Out of all the programs she is a part of, there is one that is especially close to her heart — The Music That Raised Us. This project stemmed from an idea she had in January of 2022. She wanted to honor some of the local Grand Rapids women Black performers who have been an inspiration to her for so many years — singers like Serita Crowley, Karisa Wilson, Dr. Charsie Sawyer, Debra Perry, Kathy Lamar, Avalon Cutts-Jones and other great artists. Then the idea turned into something more developed and profound than just having the artists perform. “How cool would it be to put together these women who made a difference in my life but also tribute the women who went before us in the Black community,” says Rae. “I wanted to put together a show where the audience hears some of the most prolific and iconic music throughout music history and we are also tributing these Black female artists throughout the ages. It’s not just a musical show from one song to the next. You’re actually hearing stories about these artists and their adversities and their trials and their victories, and how they got from the beginning of their life to where they are now and what they learned along the way. The true story within all of it that the audience gets to know is the adversities that Black female artists face in the entertainment industry. The stories are vast and it brings to light those obstacles and racial barriers, a lot of the things we have to go through as creatives that our white peers don’t have to go through. It’s us bringing to light those stories.”
The show starts with an oral history of spirituals which is then followed by the performers singing spirituals. From there the show follows the same pattern with other genres like blues, jazz, opera, Motown and disco. The performers will discuss what was happening politically during each time period and what the musicians at the time had to endure. The Music That Raised Us will be performed on March 15 at Midtown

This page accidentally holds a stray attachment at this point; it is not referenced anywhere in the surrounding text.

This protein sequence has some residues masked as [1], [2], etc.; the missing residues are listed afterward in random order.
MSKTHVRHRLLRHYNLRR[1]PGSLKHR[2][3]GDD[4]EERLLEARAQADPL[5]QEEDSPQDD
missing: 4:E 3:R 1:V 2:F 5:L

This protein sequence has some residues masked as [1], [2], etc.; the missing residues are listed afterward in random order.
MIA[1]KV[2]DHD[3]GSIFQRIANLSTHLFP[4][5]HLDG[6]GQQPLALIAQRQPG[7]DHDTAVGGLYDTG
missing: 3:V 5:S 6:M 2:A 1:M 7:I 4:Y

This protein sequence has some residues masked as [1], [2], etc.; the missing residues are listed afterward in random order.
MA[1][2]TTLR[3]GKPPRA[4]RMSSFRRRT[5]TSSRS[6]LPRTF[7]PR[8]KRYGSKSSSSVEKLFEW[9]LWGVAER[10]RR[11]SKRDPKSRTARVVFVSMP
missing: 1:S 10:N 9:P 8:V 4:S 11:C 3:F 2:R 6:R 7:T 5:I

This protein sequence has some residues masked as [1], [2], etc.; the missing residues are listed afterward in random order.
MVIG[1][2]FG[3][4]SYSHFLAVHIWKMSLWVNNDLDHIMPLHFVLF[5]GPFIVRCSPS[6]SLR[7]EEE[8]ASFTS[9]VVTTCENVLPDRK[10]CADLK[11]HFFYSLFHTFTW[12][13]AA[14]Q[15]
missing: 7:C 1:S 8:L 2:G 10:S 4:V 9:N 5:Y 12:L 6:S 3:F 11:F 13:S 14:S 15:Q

, formerly known as The Listening Room at Studio Park.
It’s about the music
Even with all the community programs she is a part of, in the end, it is always about the music for Rae. She continues to write, perform and also be recognized for her talents. Recently, she was nominated in five categories for her EPs “Heaven” and “River” for the WYCE Jammie Awards — Artist of the year, Album of the Year, Traditions, Best Soul Album and Best R&B Album.
Her passion for performing music is just as strong as when she first performed “The First Noel” when she was a child. Rae feels a deep connection to music and is honored to be able to share that with others. Her goal in the future is to perform outside of Michigan and even outside the United States. “Music is healing; it’s universal,” says Rae. “It’s something that connects us all together and reminds us that we are all human and yes, we have differences but at the core we’re all souls having this human experience. What I want to do with my music is reach people. I want to tell stories that bring healing and wondering. What I really want to do, my biggest dream in the whole world is to be able to go on tour and travel and go to different countries and sing and bring joy to people.”
To find out more about Sarena Rae, you can visit her website
Bill Lee is a journalist and freelance writer who lives in Lowell, Michigan. He enjoys sharing his fiction, family humor columns, and stories about real people. You can contact him at [email protected] or find more of his writing at https://medium.com/@bisbeelee